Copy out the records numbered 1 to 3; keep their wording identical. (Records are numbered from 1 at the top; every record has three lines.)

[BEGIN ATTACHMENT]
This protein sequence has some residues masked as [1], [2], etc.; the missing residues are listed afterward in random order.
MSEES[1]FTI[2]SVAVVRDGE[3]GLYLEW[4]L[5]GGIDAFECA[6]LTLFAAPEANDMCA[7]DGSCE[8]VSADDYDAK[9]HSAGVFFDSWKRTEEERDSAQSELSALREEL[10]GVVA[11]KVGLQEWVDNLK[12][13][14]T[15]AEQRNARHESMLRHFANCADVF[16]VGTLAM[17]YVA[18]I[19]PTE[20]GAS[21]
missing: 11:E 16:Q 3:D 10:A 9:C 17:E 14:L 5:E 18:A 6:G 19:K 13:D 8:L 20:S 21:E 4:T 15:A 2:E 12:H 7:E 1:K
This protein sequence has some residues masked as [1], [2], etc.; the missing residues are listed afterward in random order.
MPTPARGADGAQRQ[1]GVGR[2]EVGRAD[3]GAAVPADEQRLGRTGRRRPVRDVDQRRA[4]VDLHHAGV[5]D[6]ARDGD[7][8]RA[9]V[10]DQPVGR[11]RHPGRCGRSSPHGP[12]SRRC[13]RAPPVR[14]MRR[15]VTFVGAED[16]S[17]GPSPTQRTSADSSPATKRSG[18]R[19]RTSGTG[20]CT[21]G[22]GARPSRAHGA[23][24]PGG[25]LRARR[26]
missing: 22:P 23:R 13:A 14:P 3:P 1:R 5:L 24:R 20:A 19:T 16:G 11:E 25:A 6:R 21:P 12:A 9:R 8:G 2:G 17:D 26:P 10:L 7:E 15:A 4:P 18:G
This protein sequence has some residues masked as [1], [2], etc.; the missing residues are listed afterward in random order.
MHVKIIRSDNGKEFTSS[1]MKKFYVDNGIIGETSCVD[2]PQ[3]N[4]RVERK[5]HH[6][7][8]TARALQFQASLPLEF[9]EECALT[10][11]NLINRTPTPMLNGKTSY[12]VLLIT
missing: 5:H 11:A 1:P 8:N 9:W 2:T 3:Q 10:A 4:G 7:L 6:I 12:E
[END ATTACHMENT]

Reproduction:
This protein sequence has some residues masked as [1], [2], etc.; the missing residues are listed afterward in random order.
MSEES[1]FTI[2]SVAVVRDGE[3]GLYLEW[4]L[5]GGIDAFECA[6]LTLFAAPEANDMCA[7]DGSCE[8]VSADDYDAK[9]HSAGVFFDSWKRTEEERDSAQSELSALREEL[10]GVVA[11]KVGLQEWVDNLK[12][13][14]T[15]AEQRNARHESMLRHFANCADVF[16]VGTLAM[17]YVA[18]I[19]PTE[20]GAS[21]
missing: 11:E 16:Q 3:D 10:A 9:C 17:E 14:L 5:E 18:A 6:G 19:K 13:D 8:L 20:S 21:E 4:T 15:A 2:E 12:H 7:E 1:K
This protein sequence has some residues masked as [1], [2], etc.; the missing residues are listed afterward in random order.
MPTPARGADGAQRQ[1]GVGR[2]EVGRAD[3]GAAVPADEQRLGRTGRRRPVRDVDQRRA[4]VDLHHAGV[5]D[6]ARDGD[7][8]RA[9]V[10]DQPVGR[11]RHPGRCGRSSPHGP[12]SRRC[13]RAPPVR[14]MRR[15]VTFVGAED[16]S[17]GPSPTQRTSADSSPATKRSG[18]R[19]RTSGTG[20]CT[21]G[22]GARPSRAHGA[23][24]PGG[25]LRARR[26]
missing: 22:P 23:R 13:A 14:P 3:P 1:R 5:L 24:R 20:A 19:T 16:G 11:E 25:A 6:R 21:P 12:A 9:R 8:G 2:G 17:D 26:P 10:L 7:E 15:A 4:P 18:G
This protein sequence has some residues masked as [1], [2], etc.; the missing residues are listed afterward in random order.
MHVKIIRSDNGKEFTSS[1]MKKFYVDNGIIGETSCVD[2]PQ[3]N[4]RVERK[5]HH[6][7][8]TARALQFQASLPLEF[9]EECALT[10][11]NLINRTPTPMLNGKTSY[12]VLLIT
missing: 5:H 11:A 1:P 8:N 9:W 2:T 3:Q 10:A 4:G 7:L 6:I 12:E